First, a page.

Access roads to train stations

Experience related by Lekan Otufodunrin

For the first time, I had the opportunity to travel by rail in the country for the Media Leader’s Summit held recently in Abeokuta, Ogun State on May 6 and 7. Like me, most participants were having their first experience with the Nigeria Railway Corporation (NRC) Lagos-Abeokuta-Ibadan service.

We were pleasantly surprised about the high quality of the service by the NRC compared well with our experiences outside the country.

The journey commenced on schedule and arrived at the beautiful Professor Wole Soyinka Station in Abeokuta promptly. The air-conditioned coaches were very neat and the staff were very professional in their duties.

The road journey from the station to Abeokuta however turned out to be the killjoy of our lovely experience on the train. The bus that took us to town had to pass through an untarred access road. It took a lot of effort for the driver of our bus to meander through some slippery parts of the winding road. At some points, the road was not wide enough for two vehicles. Some passengers not on our team took commercial motorcycles to town.

Why would so much be spent on the rail service and access road would not be available for passengers? If the federal government failed to provide the access road, why can’t the state government where the station is located provide it since it will encourage more residents and visitors to take the train?

I traveled to Ibadan by train last Wednesday and the access road at the Moniya station to the city by the NRC is far better. I learned that the access road at the Omi Adio station also in Ibadan has been rehabilitated by the state government.

While the Ogun State government says it is concerned about the worn-out road considering that it holds the promise of rendering train travel more enjoyable, it said in a statement that “we tread cautiously, refraining from vocalizing our concerns, lest it be misconstrued as making excuses.”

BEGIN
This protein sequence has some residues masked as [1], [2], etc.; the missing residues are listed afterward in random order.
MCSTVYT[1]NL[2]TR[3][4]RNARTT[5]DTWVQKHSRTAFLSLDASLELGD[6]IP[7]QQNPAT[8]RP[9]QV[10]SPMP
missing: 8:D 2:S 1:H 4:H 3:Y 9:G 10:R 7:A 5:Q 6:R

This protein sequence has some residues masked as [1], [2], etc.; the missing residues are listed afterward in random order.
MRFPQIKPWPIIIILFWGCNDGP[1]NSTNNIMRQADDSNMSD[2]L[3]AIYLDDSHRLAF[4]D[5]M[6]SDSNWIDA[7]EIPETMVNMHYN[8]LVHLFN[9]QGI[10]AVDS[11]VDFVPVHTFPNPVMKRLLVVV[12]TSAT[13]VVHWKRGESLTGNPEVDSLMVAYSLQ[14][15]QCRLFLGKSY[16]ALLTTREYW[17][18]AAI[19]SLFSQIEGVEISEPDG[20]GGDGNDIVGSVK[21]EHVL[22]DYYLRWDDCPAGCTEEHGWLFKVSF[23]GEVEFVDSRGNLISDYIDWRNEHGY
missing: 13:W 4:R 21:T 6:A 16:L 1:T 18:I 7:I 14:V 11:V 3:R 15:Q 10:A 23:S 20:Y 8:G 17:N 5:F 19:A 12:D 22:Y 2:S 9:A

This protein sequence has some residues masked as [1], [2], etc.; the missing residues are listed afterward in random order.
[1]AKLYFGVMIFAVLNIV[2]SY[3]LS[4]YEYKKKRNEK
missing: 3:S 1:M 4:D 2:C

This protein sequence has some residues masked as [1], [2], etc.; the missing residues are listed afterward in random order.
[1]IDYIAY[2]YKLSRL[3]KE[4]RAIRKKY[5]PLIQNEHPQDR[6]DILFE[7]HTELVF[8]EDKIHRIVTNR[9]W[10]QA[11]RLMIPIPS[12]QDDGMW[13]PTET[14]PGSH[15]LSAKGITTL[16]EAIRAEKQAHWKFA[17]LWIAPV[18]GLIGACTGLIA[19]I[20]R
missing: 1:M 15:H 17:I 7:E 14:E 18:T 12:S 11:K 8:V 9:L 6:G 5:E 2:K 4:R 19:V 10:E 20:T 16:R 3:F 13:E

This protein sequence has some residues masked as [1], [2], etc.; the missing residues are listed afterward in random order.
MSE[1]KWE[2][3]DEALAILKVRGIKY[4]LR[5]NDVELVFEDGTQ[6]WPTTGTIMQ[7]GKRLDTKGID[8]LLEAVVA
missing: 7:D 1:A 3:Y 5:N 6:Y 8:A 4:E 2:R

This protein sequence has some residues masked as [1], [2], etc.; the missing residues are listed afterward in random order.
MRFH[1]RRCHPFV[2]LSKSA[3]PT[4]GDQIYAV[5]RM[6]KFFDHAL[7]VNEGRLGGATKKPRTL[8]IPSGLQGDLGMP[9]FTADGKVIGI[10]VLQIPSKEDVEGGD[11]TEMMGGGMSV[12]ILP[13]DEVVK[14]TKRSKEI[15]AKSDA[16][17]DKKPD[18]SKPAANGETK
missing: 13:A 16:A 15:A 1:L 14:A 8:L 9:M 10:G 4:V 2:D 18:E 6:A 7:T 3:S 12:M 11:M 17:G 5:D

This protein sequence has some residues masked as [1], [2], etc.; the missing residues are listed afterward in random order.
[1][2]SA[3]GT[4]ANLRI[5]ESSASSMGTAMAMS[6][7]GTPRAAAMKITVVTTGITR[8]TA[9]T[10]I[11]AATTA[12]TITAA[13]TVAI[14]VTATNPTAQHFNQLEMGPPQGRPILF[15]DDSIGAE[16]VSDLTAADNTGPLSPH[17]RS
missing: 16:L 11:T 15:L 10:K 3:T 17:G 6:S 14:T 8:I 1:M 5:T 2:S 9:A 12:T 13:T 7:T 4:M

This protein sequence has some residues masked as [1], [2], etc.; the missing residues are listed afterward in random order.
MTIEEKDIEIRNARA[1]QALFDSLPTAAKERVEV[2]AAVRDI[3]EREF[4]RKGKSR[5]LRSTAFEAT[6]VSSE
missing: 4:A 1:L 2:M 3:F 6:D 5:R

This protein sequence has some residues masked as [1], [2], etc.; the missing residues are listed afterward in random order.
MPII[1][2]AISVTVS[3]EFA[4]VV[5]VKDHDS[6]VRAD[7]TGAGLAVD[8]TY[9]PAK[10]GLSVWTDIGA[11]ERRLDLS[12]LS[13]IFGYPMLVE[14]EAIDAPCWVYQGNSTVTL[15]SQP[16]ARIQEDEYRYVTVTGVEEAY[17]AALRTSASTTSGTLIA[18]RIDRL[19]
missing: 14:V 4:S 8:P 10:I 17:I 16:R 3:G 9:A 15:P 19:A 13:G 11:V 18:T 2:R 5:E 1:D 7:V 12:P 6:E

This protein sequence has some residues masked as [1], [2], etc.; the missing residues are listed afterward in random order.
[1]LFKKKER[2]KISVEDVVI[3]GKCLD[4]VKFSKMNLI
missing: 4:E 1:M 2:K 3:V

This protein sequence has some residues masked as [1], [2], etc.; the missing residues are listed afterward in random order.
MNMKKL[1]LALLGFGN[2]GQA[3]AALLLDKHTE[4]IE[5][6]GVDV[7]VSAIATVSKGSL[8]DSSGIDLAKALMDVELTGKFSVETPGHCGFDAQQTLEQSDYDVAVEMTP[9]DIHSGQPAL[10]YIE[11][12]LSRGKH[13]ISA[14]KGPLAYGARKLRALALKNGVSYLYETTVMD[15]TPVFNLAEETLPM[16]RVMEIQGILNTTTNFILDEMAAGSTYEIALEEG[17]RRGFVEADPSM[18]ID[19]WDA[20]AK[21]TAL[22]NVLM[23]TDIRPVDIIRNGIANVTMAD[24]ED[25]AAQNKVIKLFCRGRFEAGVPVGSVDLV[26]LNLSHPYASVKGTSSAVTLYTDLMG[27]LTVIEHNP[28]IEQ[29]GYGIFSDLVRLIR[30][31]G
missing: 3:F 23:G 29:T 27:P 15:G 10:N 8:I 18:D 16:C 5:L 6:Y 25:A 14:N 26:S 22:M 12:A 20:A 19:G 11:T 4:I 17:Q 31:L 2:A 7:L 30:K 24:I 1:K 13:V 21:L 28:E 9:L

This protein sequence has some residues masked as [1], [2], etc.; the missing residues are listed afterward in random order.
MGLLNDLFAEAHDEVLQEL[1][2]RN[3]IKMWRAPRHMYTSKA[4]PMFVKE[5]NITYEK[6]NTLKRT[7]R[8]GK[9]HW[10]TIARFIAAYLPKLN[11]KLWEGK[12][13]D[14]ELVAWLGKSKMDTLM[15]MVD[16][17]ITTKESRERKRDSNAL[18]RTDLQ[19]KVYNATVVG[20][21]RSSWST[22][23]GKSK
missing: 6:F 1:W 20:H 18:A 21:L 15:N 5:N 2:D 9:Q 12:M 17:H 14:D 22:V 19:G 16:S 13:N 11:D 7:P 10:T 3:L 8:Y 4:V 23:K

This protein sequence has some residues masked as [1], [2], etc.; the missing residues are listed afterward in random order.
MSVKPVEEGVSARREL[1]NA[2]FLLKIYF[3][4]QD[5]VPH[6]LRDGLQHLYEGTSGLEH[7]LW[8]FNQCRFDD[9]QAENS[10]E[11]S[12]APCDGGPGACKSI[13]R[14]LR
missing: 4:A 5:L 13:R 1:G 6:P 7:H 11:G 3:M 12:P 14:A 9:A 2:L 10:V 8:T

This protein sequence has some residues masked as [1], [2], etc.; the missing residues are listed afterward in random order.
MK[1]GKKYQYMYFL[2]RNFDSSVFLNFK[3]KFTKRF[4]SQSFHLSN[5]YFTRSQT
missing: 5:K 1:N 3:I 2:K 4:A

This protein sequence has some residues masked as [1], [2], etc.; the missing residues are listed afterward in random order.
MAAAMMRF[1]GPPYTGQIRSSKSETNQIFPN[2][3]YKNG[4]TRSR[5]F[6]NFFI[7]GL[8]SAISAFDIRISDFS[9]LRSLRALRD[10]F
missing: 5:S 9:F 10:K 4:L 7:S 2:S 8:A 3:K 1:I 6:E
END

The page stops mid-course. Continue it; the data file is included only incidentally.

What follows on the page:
“Debates ensue, tangled in bureaucratic intricacies, as this particular stretch, albeit short, falls under the purview of the Federal Government, responsible for its upkeep. To embark on reconstruction, the State Government requires permission from the Minister. However, obtaining such authorization proves a sluggish ordeal, hindered by bureaucratic inertia.”

What the state government’s statement suggests is that it could have rehabilitated the access road but for lack of the permission required. Considering the negative impact of the bad access road on the patronage of the train service, the bureaucratic issue should be resolved promptly.

It is bad enough that the access road is in bad condition, delaying the rehabilitation further for any reason is bound to affect the patronage the NRC hopes to benefit from. The Ogun state government should make good its promise to commence work on the access road while awaiting final approval for the sake of those getting used to traveling to the state capital by train.

Efficient rail service would be a welcome relief for those who don’t want to go through the hassles and risks of road transportation. What is worth doing at all, is worth doing well.

Providing motorable access roads to all train stations in the country should be a priority of the state and federal government as part of efforts to improve transportation in the country.

Source: The Nation

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